Recently a guy at the Cato Institute explained why libertarians need Darwin. The essay ultimately concludes that it’s because Darwinism provides a basis for morality without God, which has been known to be a hot topic here on Musings & Searchings. But what really got me thinking was a five-year-old Wil Wilkinson essay he links called Capitalism and Human Nature.
Wilkinson admits in it that some aspects of human nature make it hard for capitalism to work. I could pick a few bones with some of his points, but I want to focus on the part about the shift from personal to impersonal transactions. In the old days, we knew most of the people we did business with. Nowadays, we have to somehow trust in all the strangers on whom we depend economically. And it is not really in human nature to trust strangers. “We live in two worlds, the face-to-face world of the tribe, family, school, and firm, and the impersonal, anonymous world of huge cities, hyper-specialization, and trans-world trade,” Wilkinson writes.
What to do about it? Wilkinson doesn’t really answer it directly, but his conclusion is suggestive: “Once we appreciate the improbability and fragility of our wealth and freedom, it becomes clear just how much respect and gratitude we owe to the belief systems, social institutions, and personal virtues that allowed for the emergence of our ‘wider civilization’ and that allow us to move between our two worlds without destroying or crushing either.”
This mention of gratitude reminds me of something I’ve been wondering ever since reading a bunch of articles on Ayn Rand, following the recent publication of a couple new biographies. I will admit my knowledge of her is all second-hand, so this may be wrong, but I get the impression that she feels society owes its creative achievers a lot more than they usually get, because their works are so beneficial. On the other hand, I also get the impression she thinks any Ubermensch worth his salt doesn’t do anything for anybody else, but strictly to self-actualize or something. So how much do you really owe someone who isn’t actually doing you a favor?
Wilkinson is right when he says, earlier in the essay, that reciprocity is pretty basic to human nature. But I suspect that equally basic is the importance of motive in reciprocity. Everyone knows that people can do you favors for selfish and even destructive reasons. Con men butter up wealthy women, drug dealers give discounts to get people hooked, politicians dole out pork to gain power, abusers play nice just long enough to keep you from leaving. People are rightly suspicious of such things. At the same time though, reciprocity isn’t altruism; anybody doing a favor in a reciprocal-type society would expect reward of some sort, so favors are always tinged with self-interest. I suppose reciprocity works best when self-interest and other-interest get into a happy muddle, so that people don’t think too hard about such things. That is more difficult when you’re dealing with strangers, which is perhaps why so many commercial transactions involve so much play-acting. Waiters act like you’re at their dinner party, saleswomen pretend to be your shopping buddy, and so on. Why do you and the grocery cashier thank each other after you’ve paid? Are you really grateful? Probably not, but it’s better to pretend you are.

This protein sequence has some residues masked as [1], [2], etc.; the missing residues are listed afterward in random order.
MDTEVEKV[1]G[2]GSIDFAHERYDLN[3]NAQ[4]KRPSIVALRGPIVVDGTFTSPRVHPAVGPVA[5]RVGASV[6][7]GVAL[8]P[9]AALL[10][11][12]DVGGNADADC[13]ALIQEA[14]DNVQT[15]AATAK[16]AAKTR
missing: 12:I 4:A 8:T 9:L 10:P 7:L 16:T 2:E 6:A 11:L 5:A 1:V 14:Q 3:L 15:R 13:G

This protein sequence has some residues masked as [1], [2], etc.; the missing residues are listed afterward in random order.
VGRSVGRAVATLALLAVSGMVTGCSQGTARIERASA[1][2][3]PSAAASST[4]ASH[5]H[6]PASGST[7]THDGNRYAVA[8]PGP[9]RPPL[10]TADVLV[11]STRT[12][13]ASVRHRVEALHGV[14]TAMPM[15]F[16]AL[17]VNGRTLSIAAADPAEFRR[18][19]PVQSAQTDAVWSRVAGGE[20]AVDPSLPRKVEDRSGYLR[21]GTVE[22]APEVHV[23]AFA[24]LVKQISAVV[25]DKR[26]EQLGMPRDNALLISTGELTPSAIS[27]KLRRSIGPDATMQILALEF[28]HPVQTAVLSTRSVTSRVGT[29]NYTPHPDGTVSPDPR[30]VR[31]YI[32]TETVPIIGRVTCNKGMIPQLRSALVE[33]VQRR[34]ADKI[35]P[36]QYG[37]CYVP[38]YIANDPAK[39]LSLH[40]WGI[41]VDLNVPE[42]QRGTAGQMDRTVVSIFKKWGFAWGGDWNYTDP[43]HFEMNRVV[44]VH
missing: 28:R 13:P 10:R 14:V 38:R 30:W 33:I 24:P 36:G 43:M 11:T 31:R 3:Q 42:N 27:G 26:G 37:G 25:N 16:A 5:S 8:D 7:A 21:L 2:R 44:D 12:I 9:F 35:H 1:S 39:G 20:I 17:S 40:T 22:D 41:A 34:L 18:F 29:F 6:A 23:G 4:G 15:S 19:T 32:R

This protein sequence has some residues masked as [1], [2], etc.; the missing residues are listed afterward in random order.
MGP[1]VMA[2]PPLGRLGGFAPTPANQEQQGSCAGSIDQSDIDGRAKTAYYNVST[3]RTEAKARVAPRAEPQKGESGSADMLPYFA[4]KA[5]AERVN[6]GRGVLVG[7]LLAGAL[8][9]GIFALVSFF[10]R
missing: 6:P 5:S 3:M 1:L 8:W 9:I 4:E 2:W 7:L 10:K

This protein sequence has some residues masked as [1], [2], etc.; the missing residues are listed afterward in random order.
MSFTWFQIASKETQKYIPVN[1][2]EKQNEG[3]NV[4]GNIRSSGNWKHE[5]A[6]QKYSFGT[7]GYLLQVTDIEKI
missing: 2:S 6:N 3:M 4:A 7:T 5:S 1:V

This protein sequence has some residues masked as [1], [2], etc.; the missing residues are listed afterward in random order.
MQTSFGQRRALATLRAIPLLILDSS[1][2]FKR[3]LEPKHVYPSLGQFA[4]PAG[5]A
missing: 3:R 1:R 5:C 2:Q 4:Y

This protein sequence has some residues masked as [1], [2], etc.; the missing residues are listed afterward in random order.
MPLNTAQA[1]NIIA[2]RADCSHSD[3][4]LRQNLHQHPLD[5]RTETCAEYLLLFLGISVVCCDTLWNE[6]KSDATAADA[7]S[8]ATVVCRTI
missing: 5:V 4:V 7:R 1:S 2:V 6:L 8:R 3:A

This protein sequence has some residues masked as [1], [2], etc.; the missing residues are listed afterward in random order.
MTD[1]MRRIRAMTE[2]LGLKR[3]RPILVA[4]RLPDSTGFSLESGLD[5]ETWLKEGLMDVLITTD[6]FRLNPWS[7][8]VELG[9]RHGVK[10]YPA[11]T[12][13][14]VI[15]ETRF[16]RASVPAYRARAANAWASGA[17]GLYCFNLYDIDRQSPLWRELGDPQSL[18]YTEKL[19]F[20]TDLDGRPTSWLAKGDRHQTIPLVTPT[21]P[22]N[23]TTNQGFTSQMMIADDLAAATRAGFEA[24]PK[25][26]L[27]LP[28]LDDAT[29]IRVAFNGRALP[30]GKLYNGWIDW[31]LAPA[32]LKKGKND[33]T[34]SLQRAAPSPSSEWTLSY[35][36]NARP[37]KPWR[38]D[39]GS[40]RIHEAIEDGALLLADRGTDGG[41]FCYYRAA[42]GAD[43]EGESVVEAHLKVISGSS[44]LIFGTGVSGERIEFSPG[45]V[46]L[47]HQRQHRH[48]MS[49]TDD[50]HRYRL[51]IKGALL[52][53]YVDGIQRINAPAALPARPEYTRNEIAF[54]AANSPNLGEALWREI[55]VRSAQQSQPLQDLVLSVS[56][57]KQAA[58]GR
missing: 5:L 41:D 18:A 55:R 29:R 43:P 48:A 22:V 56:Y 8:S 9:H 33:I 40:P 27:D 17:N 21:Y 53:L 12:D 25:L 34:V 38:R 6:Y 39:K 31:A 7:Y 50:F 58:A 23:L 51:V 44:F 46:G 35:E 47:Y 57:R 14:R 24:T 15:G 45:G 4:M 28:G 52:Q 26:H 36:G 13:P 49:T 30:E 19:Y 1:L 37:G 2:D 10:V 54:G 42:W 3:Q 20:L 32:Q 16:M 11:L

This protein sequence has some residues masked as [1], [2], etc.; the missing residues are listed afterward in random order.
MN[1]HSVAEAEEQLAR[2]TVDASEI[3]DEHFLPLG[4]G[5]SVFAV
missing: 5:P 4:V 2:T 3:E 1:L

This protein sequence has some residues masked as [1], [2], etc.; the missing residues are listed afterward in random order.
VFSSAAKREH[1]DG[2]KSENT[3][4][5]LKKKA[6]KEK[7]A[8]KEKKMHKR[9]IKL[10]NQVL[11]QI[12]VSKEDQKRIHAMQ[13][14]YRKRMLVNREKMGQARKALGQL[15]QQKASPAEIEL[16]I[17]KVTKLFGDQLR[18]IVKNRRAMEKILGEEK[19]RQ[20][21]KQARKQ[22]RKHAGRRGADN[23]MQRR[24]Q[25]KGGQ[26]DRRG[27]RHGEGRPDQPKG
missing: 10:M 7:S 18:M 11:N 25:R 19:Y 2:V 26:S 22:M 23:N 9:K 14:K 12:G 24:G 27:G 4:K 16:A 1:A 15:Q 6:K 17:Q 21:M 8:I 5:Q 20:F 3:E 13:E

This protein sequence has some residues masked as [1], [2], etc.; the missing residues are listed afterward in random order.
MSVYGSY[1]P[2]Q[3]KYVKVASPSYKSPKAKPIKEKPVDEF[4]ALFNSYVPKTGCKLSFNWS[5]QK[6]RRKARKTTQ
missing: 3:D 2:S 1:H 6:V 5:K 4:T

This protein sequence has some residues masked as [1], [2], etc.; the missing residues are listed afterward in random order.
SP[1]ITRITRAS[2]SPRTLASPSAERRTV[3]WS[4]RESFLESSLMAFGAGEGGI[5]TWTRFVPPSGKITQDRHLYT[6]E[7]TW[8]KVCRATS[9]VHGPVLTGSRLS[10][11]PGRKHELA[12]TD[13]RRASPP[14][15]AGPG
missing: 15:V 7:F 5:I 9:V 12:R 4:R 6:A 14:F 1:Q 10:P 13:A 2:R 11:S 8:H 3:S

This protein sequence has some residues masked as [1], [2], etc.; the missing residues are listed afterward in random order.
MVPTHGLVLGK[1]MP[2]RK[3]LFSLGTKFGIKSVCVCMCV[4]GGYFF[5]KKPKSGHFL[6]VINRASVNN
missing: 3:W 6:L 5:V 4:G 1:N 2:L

But what Wilkinson is talking about here isn’t really gratitude towards persons, but towards “belief systems, social institutions and personal virtues.” It does seem to me that a common trait of materialists is the ability to feel grateful towards abstractions like that — toward science, toward nature, toward medicine, or what have you. It is, I think, harder for other people to feel that for something so inhuman and lacking any benevolent intent, which I suppose is one reason why gods are ever popular. The urge to thank something when good things happen is a common one, and is perhaps another sign of how deep reciprocity is in us. Yet it’s equally common for gratitude to fade when things become commonplace and taken for granted, and for it to disappear entirely when things go badly. The psalms of lament are nearly as numerous as the songs of praise, and the popularity of capitalism goes up and down with economic cycles. To expect more is asking for an awful lot of faith.